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What’s The Difference Between Urgent Care and ER?

What’s The Difference Between Urgent Care and ER?

20 August 2014 / Category: News
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Difference Between Urgent Care and ERWhen you are sick or injured you know that you need medical attention, but how do you know where you should go for the most appropriate care? Your options are your local Urgent Medical Center, the Emergency Room, or your primary physician. The option you pick can alter how much you spend out of pocket, and the treatment you are able to receive. All too often patients go to the Emergency Room when they should really visit Urgent Care, and visa-versa.

In simplicity, you need the added assistance provided by an Emergency Room facility is if you have an organ, limb, or life on the line. If you are sick, maybe even really sick, but not concerned with impaired limbs or failing organs, Urgent Care is likely the answer. The difference is in the language; does your condition require urgent attention, or emergency attention?

Allow us to further clarify and provide answers about the differences between Urgent Care and the Emergency Room.

When Should You Visit Urgent Care?

Urgent care offers extended hours of operation in order to help you get the medical attention you need when your primary physician is busy or not in the office. Urgent Medical centers are not equipped with the tools necessary to react in a life or death situation. To avoid an unnecessarily high bill, you should go to Urgent Care if your symptoms do not require emergency treatment.

Common illnesses and injuries treated at Urgent Medical Centers include:

– Fever
– Stomach flu or cold
– Pink eye
– Food poisoning
– A sprain, or other minor physical trauma
– Joint pain
– Minor burns
– Ear infection
– Sore throat
– Vomiting or diarrhea
-Pain when urinating

When Should You Visit The Emergency Room?

The emergency room is open 24 hours a day, 7-days a week. It is equipped with the tools necessary to react in a potentially life-threatening situation. Your local ER must keep a lot of expensive machinery and life-saving devices ready to go, meaning operating costs are very high. Most insurance plans will cover a portion of your Emergency Room bill, but ER co-pay is likely to cost a lot more than Urgent Care co-pay.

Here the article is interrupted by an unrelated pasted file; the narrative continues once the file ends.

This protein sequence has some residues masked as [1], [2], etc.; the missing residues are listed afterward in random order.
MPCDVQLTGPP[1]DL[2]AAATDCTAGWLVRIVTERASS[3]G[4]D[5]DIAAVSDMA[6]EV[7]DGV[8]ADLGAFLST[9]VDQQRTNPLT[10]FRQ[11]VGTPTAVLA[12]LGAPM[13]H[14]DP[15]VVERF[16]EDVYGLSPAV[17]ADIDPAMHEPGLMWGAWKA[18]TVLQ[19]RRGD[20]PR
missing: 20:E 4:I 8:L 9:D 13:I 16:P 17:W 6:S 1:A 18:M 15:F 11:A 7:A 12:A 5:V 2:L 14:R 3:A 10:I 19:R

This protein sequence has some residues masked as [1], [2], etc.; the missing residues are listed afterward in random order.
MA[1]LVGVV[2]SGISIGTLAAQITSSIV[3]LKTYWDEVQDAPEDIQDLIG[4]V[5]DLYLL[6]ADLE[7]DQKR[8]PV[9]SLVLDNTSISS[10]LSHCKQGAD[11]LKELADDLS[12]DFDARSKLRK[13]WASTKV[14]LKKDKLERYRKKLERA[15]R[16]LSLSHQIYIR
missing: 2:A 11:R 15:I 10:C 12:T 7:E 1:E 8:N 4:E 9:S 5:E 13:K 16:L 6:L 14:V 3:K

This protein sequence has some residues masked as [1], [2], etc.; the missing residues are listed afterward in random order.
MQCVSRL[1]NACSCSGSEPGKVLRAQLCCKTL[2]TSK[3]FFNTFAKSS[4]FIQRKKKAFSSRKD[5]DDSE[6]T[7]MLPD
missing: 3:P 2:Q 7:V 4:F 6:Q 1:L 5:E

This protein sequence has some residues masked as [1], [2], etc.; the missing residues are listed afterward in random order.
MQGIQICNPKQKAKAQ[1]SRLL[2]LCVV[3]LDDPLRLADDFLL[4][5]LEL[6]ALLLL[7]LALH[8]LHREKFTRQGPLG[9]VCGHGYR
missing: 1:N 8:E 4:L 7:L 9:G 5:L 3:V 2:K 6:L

What Happens If You Visit The ER For A Non-Emergency?

Almost all insurance plans void coverage for routine care at the Emergency Room. If you go to the emergency room for a non-emergency, the ER is still going to treat you the same but your insurance will not. If your insurance finds your reason for going to the ER a ‘non-emergency’ they will most likely deny coverage for the visit. Insurance companies follow a set of guidelines to determine if a medical condition is an emergency or not. In order for an emergency to be considered, the condition must present an obvious danger to your health, with the risk for permanent damage, death, or dysfunction of certain organs, limbs, or you. If your insurance company denies your claim for coverage you will be left to pay a very high ER bill.

Some reasons you should go to the Emergency Room include:

– Chest pain that flows into your arm or jaw, especially if accompanied by shortness of breath, vomiting, or sweating
– Inability to catch your breath
– Difficulty talking, walking, or performing regular day-to-day tasks.
 – Severe symptoms associated with a cold or flu
– Loss of vision
– Injuries to the head or eyes
– Broken bones
– Dislocated joints
– Intestinal bleeding
– Very high fever accompanied by rash
– Serious burns

In some cases you need medical attention faster than driving to the ER can provide, in which case you want to call 911. For example, if you are bleeding severely, having deep chest pains, or are not safely able to drive yourself, it’s best to play it safe and call medics for help.

ER or Urgent Care? Questions To Help You Decide

So is it your local Urgent Care or the Emergency Room? If you are struggling to decide, here are some questions you can ask yourself to better identify the right place for your medical treatment.

  • If you wait a few hours from now, are you worried you may or may not be alive or coherent?
  • Does your insurance have a 24-hour help line? If so you can call and ask about their coverage in regards to your current situation and available options.
  • Can you safely drive yourself? If your illness or injury prevents you from driving, or performing normal activities, the Emergency Room might be where you need to go.

Come Prepared For Medical Treatment

No matter if you go to Urgent Care or the ER you want to come prepared with knowledge of your medical history and current state of health, including any medications you are taking. Certain medications, allergies, and illnesses can interfere with treatment plans an urgent care or ER doctor plans to use.

Are you still unsure if Urgent Care is right for you? We are happy to help, give our friendly staff at Urgent Medical Center a call at (951) 321-5191!

 

About the author

Jonathan Kudrowitz Mr. Kudrowitz is a graduate of Nova Southeastern University’s Physician Assistant Program (MMS) and also completed a master’s degree in biomedical science (MS) at Florida Atlantic University. Jon is certified by the National Commission on Certification of Physician Assistants and is a member in good standing of the FAPA and AAPA. He joined UMC in 2009 and shares a commitment to delivering high-quality care with the utmost compassion, respect and attention to his patients.




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